that their shipments to syria and elsewhere continue. >> with respect to north korea -- they would have to demonstrate a seriousness of purpose with respect to meeting their dated goal of denuclearization. we have not seen that. we have engaged with the north koreans on a normal basis. we have not seen the steps from them to date. we have also laid out clearly what they need to do in terms of that kind of demonstration of seriousness with respect to denuclearization. we have not seen that from them at this point. that is an interesting question about you asked burma and the united states and president obama's embrace of their reform efforts and support for it. in no other way that you can imagine is an entry by burma into the international community and what opportunity that it provides economically. that is an important focus of the burmese leadership. the economic prospects and promises of their coming into the international community and supported by the u.s. that is a path that if the north koreans would address the nuclear issue that would be available to them. we have said that from the outset.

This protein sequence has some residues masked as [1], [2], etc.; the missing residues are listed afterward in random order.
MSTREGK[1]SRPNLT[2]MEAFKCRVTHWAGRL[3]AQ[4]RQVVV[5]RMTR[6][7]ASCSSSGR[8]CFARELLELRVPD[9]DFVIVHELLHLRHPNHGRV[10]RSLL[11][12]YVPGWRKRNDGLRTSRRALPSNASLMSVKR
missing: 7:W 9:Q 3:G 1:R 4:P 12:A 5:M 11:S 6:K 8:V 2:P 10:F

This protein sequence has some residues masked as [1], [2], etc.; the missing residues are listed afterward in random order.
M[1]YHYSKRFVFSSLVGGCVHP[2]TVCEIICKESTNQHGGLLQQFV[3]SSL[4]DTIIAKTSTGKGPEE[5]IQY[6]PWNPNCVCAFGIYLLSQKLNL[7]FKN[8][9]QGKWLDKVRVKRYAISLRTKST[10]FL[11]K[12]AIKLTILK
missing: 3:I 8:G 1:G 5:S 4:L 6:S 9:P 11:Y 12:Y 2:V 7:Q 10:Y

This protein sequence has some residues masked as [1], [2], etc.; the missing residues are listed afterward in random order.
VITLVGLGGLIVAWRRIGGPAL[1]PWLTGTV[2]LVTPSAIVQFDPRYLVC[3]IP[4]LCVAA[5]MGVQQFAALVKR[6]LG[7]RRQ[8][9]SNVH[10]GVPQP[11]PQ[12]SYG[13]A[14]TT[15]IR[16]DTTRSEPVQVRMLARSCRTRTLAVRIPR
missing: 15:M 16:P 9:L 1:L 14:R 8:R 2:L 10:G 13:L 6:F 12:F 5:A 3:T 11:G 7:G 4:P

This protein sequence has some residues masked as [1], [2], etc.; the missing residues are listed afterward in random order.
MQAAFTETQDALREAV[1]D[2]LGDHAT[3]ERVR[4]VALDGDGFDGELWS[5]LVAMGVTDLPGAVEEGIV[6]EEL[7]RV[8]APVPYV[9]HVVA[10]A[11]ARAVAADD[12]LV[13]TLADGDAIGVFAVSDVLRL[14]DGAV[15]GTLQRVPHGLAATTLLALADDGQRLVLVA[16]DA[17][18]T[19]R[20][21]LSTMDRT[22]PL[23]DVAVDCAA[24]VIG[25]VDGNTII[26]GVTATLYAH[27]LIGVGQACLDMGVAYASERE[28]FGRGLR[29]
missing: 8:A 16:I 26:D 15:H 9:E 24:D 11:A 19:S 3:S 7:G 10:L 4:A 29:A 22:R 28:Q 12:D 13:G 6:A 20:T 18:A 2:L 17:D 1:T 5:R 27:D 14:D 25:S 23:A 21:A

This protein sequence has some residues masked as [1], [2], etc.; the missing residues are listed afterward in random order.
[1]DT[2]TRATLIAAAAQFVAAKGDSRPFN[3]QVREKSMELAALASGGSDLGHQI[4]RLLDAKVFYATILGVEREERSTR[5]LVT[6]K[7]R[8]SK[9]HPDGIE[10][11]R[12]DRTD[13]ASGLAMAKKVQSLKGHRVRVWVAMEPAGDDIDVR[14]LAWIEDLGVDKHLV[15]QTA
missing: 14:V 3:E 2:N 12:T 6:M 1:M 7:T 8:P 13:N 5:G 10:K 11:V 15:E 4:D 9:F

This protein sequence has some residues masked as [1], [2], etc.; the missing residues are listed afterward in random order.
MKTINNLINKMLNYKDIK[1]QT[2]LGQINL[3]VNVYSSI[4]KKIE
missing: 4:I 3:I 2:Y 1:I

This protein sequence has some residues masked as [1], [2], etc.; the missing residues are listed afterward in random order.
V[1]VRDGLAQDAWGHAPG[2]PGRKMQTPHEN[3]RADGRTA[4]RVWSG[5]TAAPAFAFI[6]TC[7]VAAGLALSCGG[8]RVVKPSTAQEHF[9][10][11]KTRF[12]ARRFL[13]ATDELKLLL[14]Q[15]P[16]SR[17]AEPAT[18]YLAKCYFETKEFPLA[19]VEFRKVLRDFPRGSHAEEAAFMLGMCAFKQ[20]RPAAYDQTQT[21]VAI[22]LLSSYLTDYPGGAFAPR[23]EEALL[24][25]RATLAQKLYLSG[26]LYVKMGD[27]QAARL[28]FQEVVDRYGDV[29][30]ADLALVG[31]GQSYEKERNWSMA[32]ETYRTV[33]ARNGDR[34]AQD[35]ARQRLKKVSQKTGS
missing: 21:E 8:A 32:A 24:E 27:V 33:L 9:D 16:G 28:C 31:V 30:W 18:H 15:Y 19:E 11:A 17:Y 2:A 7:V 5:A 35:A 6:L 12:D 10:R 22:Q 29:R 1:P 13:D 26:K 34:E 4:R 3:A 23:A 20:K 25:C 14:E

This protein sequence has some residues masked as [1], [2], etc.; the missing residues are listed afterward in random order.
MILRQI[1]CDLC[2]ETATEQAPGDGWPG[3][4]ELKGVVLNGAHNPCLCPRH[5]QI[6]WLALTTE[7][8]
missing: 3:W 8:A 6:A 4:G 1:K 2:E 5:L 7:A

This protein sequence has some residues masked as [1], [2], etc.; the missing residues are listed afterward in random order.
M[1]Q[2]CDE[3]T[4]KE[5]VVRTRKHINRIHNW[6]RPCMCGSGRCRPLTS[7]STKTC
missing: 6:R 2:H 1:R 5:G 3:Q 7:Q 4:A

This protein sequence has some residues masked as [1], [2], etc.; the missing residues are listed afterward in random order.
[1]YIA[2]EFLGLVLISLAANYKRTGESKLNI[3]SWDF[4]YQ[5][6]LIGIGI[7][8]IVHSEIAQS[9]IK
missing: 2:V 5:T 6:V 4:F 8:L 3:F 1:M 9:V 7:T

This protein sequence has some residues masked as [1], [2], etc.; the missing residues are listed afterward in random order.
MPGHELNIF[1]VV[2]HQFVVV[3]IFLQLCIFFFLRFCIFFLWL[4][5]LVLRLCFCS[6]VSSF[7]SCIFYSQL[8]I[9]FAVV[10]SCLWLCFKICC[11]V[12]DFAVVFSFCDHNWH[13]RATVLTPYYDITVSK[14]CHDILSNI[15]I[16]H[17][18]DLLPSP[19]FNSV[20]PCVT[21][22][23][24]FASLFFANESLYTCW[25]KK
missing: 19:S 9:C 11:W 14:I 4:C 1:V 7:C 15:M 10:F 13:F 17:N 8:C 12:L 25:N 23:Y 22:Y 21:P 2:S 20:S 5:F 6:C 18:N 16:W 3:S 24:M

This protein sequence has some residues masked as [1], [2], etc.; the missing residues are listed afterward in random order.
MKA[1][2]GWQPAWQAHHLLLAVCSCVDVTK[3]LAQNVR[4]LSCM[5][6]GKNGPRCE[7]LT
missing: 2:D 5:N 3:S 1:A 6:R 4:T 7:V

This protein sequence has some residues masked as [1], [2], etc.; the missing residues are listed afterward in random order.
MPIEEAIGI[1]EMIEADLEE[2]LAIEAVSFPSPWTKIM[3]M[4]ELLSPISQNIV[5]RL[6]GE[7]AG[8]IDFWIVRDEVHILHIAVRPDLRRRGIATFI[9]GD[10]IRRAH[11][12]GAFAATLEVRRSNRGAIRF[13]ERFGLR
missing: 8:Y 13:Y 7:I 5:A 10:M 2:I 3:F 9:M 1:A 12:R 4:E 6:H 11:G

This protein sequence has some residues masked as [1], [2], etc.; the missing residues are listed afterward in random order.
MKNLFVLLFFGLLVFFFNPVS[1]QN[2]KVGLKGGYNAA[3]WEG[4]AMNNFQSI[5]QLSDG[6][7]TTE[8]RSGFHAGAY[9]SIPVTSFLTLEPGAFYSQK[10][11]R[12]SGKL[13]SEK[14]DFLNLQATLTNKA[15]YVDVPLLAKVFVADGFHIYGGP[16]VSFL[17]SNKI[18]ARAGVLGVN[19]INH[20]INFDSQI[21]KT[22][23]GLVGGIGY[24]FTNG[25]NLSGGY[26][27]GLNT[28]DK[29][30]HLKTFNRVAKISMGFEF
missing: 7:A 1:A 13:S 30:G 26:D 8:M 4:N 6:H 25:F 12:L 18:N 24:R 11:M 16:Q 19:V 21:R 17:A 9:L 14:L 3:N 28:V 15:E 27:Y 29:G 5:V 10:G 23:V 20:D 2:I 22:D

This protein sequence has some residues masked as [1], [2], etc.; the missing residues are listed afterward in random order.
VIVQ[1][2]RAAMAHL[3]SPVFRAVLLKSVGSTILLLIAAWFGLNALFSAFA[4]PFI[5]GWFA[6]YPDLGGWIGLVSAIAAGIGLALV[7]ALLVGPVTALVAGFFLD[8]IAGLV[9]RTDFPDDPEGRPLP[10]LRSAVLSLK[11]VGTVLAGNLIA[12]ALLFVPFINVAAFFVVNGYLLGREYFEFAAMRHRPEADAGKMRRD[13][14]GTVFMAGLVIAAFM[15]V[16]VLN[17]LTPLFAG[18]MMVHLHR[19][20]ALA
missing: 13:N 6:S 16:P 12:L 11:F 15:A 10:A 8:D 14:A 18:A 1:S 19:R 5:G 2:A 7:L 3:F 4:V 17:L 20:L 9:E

erupted in 2003 to a broad degree, and that now includes syria in turmoil, really in a deep civil war, egypt having had the revolution and change of government. jordan. there was, of course, the conflict in gaza in 2008, and the daenk now if it is, it could be spread. not just to israelis and palestinians, but if you had a conflict that spread throughout the region, it could be hugely destabilizing and costly to everyone involved. >> i think the president is on the right course. it's trying to use all the allies to encourage both parties to step back from an escalation of the conflict. that's very difficult. israel has the right to defend itself against the barrage of rockets that have accelerated dramatically in recent days and no doubt will do so wanting to deter such action in the future. the problem is if this escalates that, could have devastating consequences for all concerned, so it's a tension there trying to accomplish one objective without having it reverse and cause greater damage in the future. >> talk about the role of the arab spring here, because obviously, you have a d